Henk Van Dalen: Well, the collaboration with AGRU, first of all, was very good and positive and what you actually say, a collaboration in itself. It was during the concept-select phase that there was already some information sharing going on. However, when we froze the concept we really started developing, how do you say, more in detailed market research to see what the options available were for suppliers and also the dimensions and quantities we were looking for, and it was during this phase that we came into contact with Albert Lueghamer, which really has been a great support to the project. We had some early introduction meetings with him also exploring what is known about HDPE pipe and also the unknown we’re entering into because we are the first project worldwide which is actually using HDPE in a dynamic application out in the ocean as we are doing. So, there a lot of unknowns, and there are still. Sharing information with the AGRU team was very useful in that phase to not only, how do you say, sharpen our concept a bit more but also to understand where the capabilities are of AGRU itself and it’s actually doing the whole project. This collaboration continued, the scope was increased to also add bollards and certain other elements of the pipe to the scope of AGRU and it really was this working together, developing testing programs together and sharing information that was part of the success of The Ocean Cleanup so far.
Yuse Lajiminmuhip: The project is underway now correct?
Henk Van Dalen: Yes, that is very much correct. We launched the system on the 8th of September this year, that means she sailed away from San Francisco area. We then went to a location about 300 nautical miles offshore, this is where we conducted what we call the Pacific Trials. This was 2 weeks of testing to really understand you know how the system behave with regards to the models we’ve been using, how is the system in its survivability of performing and also testing other equipment that is attached to the barrier. Now, this 2 weeks of testing was quite rigorous but the results were very positive so we completed them about 2 weeks ago and it is as of today we’ve just arrived in the great Pacific Garbage Patch yesterday. So this is actually the location where we’re going to deploy the system for a minimum of a yearlong operation and today coincidently is the first day that we’re actually a live operational and staring to collect plastic.
Yuse Lajiminmuhip: Wow, that’s amazing. So, I’m guessing the timeline for the next few months is actually a timeline of 1 year so, it’s a 1 year process of testing and seeing how the system works.
Henk Van Dalen: Exactly. It’s important to mention that the Pacific trials was a first of a series of tests to understand if the system was suitable enough to proceed towards the Garbage Patch. This has proven to be the case, none the less, we still have a lot to learn about the system. First of all, the actual behavior of doing various weather conditions over a year so, we’re also going to enter into the winter season, for example. We also have to understand more about the ability, how the system actually concentrates and retains plastic so we can extract this and bring this to the shore for recycling and the third parameters of the yearlong operation is also to test the survivability in the longer term from all these, while this year long of operations we really want to collect a lot of data and implement this in future systems as lessons learned. So, this is the start of a series of testing, you can say, but we still have quite a while to go.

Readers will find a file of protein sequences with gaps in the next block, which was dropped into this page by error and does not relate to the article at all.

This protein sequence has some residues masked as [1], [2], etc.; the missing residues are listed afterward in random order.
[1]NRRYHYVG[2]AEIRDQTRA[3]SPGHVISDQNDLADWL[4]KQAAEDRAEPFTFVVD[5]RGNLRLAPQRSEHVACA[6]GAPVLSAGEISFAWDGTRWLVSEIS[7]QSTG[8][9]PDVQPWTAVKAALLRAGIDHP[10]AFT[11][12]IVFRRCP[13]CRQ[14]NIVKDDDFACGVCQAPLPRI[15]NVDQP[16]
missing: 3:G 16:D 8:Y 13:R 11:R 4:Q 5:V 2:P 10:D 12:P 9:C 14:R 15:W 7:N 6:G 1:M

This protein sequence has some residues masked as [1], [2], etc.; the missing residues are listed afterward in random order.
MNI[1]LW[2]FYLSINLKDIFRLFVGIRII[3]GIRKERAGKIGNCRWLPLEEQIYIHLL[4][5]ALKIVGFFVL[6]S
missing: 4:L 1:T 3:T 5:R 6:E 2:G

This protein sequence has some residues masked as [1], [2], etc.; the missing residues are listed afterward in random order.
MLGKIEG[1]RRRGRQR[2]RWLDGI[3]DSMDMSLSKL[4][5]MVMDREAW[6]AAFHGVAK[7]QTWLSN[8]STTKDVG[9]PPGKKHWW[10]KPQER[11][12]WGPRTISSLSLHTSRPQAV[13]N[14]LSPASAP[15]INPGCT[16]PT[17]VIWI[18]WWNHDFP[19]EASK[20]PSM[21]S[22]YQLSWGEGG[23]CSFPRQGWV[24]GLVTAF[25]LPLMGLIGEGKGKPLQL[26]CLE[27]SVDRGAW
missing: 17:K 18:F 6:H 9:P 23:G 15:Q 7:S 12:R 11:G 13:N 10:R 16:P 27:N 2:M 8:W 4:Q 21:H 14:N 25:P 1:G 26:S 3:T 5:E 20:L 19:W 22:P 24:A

Yuse Lajiminmuhip: Can you share some of the details on how the performance will be measured? How can The Ocean Cleanup understand that this is potentially working in the way that it was designed to work?
Henk Van Dalen: There’s various ways that we do that, one of the things that we have for example is that we have various equipment and sensors mounted on the system itself. An example of this would be that we’ve also connected strain gauges in the compartments of the HDPE floater. These strain gauges measure strain and torque of the tube itself, this is then read out by information pods we have on top of the system and then this data is either transferred to the ship via satellite to our office. So, this gives a lot of information about the behavior of the stresses in the pipe, actually understanding if they stay within the allowable levels as well. In addition to the equipment we have on the barrier itself, we have a monitory vessel nearby for the first few months of operation. This will include flights from TOC crew members and they will be evaluating topics as I mentioned, looking at the system in various wave conditions and they will be evaluating topics as I mentioned, looking really at the behavior of the system, and various wind and wave conditions and also the ability of the system to maintain and, how do you say, the method to extract the plastic. We will do daily visual inspections because what we have basically alongside the system now is what we the monitoring vessel, this is a larger type of anchor handling tug but onboard this vessel are also smaller auxiliary vessels which allow us to come close to the barrier. So, we have visual inspections we’ll do of the pipe above the surface but we also have handheld ROV equipment that we can look subsea and actually explore the impact and the behavior of the screen below the float.
Yuse Lajiminmuhip: Henk, is there anything else you would like to share about the project for our listeners?
Henk Van Dalen: Well, first of all, I would like to thank you for the opportunity to be on this podcast, of course. Also working with AGRU has been a great pleasure so we’re happy to keep you informed where needed. I would suggest definitely keep following us via our social media channels, because we have a lot of updates on what is happening offshore will be shared there. So, you can see it firsthand.
Yuse Lajiminmuhip: Melissa, how about you? I know this is an exciting time for your department because this project brings more attention to the use of polyethylene in large diameter pipe. How do you think The Ocean Cleanup project will affect the perception of this product category?
Melissa Grace: I think that, for AGRU, is honored to be a part of, it’s definitely something that will ultimately, I think, have a positive benefit for the world. Hopefully for the HDPE community overall, we’re able to also demonstrate the attributes and solutions that HDPE pipe can offer in several applications. Together hopefully we’ll see much success.
Henk Van Dalen: Thank you, Melissa. I look forward to it.
Yuse Lajiminmuhip: Henk, Melissa, thank you both so much for your time. We would like to thank The Ocean Cleanup for participating in this podcast. The Ocean Cleanup is a nonprofit organization developing advanced technologies to rid the world’s ocean of plastic. The Ocean Cleanup’s passive drifting systems are estimated to clean up half of the Great Pacific Garbage Patch in 5 years’ time. To learn more about The Ocean Cleanup visit them on the web at theoceancleanup.com. AGRU is an international manufacturer of award winning, precision engineered geosynthetic solutions. AGRU products are an essential component in many industrial, environmental and civil applications. To learn more about AGRU visit us on the web at agruamerica.com.